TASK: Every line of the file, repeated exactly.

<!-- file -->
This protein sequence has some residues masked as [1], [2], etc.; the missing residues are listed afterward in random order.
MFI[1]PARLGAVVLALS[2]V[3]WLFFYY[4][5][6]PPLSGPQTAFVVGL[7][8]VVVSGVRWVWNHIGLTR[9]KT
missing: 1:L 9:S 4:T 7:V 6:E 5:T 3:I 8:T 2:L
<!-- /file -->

This protein sequence has some residues masked as [1], [2], etc.; the missing residues are listed afterward in random order.
MFI[1]PARLGAVVLALS[2]V[3]WLFFYY[4][5][6]PPLSGPQTAFVVGL[7][8]VVVSGVRWVWNHIGLTR[9]KT
missing: 1:L 9:S 4:T 7:V 6:E 5:T 3:I 8:T 2:L